Have you ever been heartbroken and alone in a city? That’s what St. Petersburg is to me. I went there as a shell of a person.
In Russia, I found it easy to just exist and float through life. As a foreigner, you don’t owe anyone anything. So you can check into a hostel, cry in bed, and half-assedly try to socialize. People are all over the place in a hostel, so it’s ok to be weird. It’s relatively safe so you can kind of wander in and out of shops and meander through book stores.
This was my second trip to St. Petersburg. This time, I went in the winter so there were no white nights. Still, St. Petersburg is so beautiful on every corner. The original French architecture is artificial, frivolous, and overly decorative. I love it all. It is the least Russian city in Russia. You kind of need to search for Russian food amidst all the European cuisines represented in downtown Petersburg.
I got to see some really awesome things there while I was being sad. Even if you’re too busy being your worst self, sometimes you meet some cool people that let you tag along to their adventures.
With some new Turkish friends, I acted as an unofficial translator and found myself at the Freud Dream Museum and Dostoevsky Museum. It was a lot of fun.
Petergof is for happy summer days. Peter and Paul Fortress, and the Museum of Torture, is for dreary winter days that drag on and on.
Forget the Hermitage. While it is only the most jaw-dropping, breath-taking museum in the world, this time I decided to visit Kunstkamera. Kunstkamera is the first museum in Russia. They have all sorts of zoological oddities and anthropology exhibits. I guess they are most famous for their weird samples of deformed babies preserved in glass jars. Just Google it to see lots of contextless images. According to this probably-not-very-reliable website, “people ascribed physical abnormalities or disabilities to supernatural powers so opening this museum was a way of raising the awareness of medical conditions that can be explained scientifically as opposed to make-belief nonsense.”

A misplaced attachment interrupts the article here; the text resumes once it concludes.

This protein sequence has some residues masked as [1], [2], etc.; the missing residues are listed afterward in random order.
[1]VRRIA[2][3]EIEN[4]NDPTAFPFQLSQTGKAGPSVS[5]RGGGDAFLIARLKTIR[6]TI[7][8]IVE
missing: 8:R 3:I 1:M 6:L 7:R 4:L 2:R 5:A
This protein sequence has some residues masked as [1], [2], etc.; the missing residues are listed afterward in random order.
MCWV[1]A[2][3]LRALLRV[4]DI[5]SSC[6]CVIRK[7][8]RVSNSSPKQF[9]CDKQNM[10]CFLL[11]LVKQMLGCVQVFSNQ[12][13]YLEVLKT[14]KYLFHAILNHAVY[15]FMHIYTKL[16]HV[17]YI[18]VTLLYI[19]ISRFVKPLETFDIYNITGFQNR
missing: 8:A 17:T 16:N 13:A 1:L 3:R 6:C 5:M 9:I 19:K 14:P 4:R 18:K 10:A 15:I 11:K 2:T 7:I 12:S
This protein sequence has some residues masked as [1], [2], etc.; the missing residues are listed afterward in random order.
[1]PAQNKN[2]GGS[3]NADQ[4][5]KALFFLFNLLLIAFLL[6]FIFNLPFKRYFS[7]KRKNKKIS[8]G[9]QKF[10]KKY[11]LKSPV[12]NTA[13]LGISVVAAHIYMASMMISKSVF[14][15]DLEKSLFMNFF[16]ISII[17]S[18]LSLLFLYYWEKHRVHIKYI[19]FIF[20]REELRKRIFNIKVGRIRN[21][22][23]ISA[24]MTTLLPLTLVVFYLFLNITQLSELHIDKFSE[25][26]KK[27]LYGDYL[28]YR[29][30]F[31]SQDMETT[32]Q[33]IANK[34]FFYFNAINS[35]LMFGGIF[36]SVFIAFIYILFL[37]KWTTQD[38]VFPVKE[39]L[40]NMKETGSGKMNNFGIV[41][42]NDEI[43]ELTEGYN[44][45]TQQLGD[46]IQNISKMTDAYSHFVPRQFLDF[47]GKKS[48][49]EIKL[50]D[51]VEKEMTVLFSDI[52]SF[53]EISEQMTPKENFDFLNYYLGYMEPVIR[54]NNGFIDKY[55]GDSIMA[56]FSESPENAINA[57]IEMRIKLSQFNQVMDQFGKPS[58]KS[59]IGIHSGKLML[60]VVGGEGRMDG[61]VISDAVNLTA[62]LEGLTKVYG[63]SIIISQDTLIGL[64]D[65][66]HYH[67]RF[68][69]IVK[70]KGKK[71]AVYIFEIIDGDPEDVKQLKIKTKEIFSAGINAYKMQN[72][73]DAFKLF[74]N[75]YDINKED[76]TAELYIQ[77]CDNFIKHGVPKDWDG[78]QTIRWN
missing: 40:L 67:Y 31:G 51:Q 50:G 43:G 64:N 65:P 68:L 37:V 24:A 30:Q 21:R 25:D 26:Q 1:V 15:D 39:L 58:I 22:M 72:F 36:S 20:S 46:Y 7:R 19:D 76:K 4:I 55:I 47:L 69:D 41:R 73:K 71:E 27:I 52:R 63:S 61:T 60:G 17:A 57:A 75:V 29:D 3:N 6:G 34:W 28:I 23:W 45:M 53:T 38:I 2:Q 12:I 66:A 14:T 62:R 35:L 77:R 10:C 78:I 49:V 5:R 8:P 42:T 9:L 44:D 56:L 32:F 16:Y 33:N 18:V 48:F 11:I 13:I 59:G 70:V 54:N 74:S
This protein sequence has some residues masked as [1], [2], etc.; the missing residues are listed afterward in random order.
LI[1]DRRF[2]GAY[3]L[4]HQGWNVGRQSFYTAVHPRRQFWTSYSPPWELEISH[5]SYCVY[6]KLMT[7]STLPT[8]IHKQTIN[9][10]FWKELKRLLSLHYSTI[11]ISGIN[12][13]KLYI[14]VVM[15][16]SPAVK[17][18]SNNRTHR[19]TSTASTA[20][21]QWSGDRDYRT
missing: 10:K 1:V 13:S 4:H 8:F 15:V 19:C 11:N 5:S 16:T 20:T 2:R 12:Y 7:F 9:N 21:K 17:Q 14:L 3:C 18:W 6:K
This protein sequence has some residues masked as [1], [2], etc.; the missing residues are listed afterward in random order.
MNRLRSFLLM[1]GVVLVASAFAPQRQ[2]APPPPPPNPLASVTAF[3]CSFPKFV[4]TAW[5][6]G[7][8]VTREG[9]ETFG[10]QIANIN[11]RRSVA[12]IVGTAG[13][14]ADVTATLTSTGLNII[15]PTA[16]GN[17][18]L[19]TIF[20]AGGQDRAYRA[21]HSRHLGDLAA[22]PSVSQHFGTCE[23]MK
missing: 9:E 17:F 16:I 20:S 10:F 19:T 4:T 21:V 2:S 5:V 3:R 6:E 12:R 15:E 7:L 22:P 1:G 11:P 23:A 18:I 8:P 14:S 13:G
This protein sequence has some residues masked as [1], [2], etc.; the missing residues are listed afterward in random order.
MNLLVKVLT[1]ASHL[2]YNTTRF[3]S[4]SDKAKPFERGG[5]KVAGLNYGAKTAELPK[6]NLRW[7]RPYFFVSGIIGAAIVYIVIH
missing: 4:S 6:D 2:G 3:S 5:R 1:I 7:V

Sometimes a city is engrained in your mind as an emotion. I think that’s what makes traveling so special. St. Petersburg was a place I visited four years prior and opened my eyes to Russian Orthodox iconography. Cathedral of Spilled Blood is still one of my favorite churches in the world. However, a city can be created and recreated in your mind. I am so lucky for the opportunity to have traveled throughout Russia numerous times.